On the election and things

I was happy not to have been living in America during the last presidential election, because it was so long and so relentlessly covered in the media. And apparently this is also true here in Britain. I’ve been suffering through the all-election-all-the-time month, leading up to the vote this coming week, and man am I tired of it. And not because it isn’t interesting. No one actually knows what is going to happen. But I’ll be happy when this week is over and we can go back to talking about something–anything–else.

It’s actually been a while since I’ve talked much about US-UK things, with all the China posts and things, so I’ve got a bunch of miscellany saved up. Here we go.

The New York Times featured a story on expats renouncing their citizenship because of the double taxation thing. Slate pointed out some flaws in the numbers, but that doesn’t change the basic idea. The fact that such a story could be plausible is deeply telling. It is dumb that we (Americans living abroad) get taxed in the US as well as in our country of residence. And it’s dumb that we can vote in the US (where we don’t live or pay taxes) and not in our country of residence (where we live and pay taxes). There’s a twitter hashtag now for “ThamesTeaParty” and a group of expats planning to meet up on Monday (Bank Holiday) to protest. I actually have to work and can’t go, but I love the idea. The model of citizenship and residency that we have pre-dates globalization, and this sort of problem is just going to keep on getting worse by affecting more people.

Meanwhile, I saw a hilarious tweet this week about how Americans were only upset about illegal immigration while the Brits were upset about legal immigration. And it’s true, as many commenters have pointed out, immigration was the one issue that came up in all three of the historic British electoral debates that have taken place in the last few weeks, and that’s interesting given that the debates were supposed to have different themes. I find it very strange and uncomfortable living in a place where a large fraction of the population thinks that the island should have impenetrable borders and no migration. Of course, I also find it very strange living in a country where the welfare system is so generous that people can exist who have never had a job in their life. I think that’s why this Gordon Brown rhetoric of British jobs for British workers is so asinine. For an interesting read on what Labour has and has not accomplished in the last 13 years, I recommend this at the Economist, which had this to say:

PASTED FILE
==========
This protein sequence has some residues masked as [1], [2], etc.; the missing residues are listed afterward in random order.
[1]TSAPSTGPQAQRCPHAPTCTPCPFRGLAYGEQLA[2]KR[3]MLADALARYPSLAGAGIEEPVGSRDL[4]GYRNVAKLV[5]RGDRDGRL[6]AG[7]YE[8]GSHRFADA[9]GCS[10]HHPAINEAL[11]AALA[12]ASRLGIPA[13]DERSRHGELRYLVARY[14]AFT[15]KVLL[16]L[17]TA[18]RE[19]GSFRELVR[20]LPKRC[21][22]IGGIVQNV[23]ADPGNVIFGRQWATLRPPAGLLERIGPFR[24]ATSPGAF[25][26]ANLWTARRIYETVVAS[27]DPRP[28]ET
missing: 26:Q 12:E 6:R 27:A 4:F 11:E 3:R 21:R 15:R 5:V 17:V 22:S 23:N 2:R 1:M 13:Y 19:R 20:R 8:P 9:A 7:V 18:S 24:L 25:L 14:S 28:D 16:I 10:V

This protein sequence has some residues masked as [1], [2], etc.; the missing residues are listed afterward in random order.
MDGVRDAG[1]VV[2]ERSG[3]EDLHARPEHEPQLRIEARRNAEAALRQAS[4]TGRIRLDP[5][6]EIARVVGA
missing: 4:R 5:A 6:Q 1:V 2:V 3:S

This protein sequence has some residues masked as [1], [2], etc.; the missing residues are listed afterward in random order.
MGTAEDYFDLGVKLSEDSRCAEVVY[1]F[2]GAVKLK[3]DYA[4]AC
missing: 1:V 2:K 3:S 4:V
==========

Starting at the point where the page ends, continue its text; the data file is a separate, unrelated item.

Another grave failure has been in welfare. When Labour took over, more than 5m working-age adults subsisted on state benefits. That scandalous figure has barely shifted. (The vast majority of the jobs created in Britain since 1997 have gone to foreign-born workers.) For all Mr Brown’s tinkering with the benefits system, a serious push to reform its misaligned incentives began only recently.

Don’t forget the total population of the country is about 60 million, of which about 40 million are working age. So 12.5% (5 million of 40 million) working age people are living on welfare? On the other hand hand, no wonder people are so antsy about immigration if job creation is being funneled directly to newcomers. Of course, we foreigners are here working hard and paying taxes to keep a huge number of British people on British benefits. Economics and politics are such funny things sometimes.

I had forgotten that BP stands for British Petroleum. So that big pile of oil that is continuing to leak into American waters and causing people to worry about fisheries and wildlife and all sorts of things is actually a British problem. I kind of chuckled when I saw this quote:

“They don’t learn their lessons, they are the most arrogant bunch of bastards I’ve ever dealt with,” said lawyer Brent Coon. “It’s like they just don’t care. At some point, we are going to have to put some of these executives in jail and withdraw their right to exploit our natural resources.”

It never ends, this bickering between the US and the UK. You would think the whole war of independence being almost 250 years ago would stop the “take your toys and go home” requests, but apparently not.

I don’t know quite how I stumbled on this ten year old Guardian piece but it made me laugh. The whole thing. The formal letters back and forth. The fact that it was an argument about supermarkets and whether or not they are inherently evil. The part where it talked about how bad life was before supermarkets (especially ironic given that the nice big stores are still only allowed to be open for 6 hours on Sundays and as such the panic at 4:30 pm in my local Sainsbury’s on a Sunday results in queues that look like those of Soviet Russia).

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4 responses to “On the election and things

  1. i’m not sure about England, but here in Scotland, shops can pretty much be open any time they want… I have two supermarkets open 24/7 on my doorstep!

  2. You’ve shocked me with those figures about the numbers of people living on benefits. Wow.

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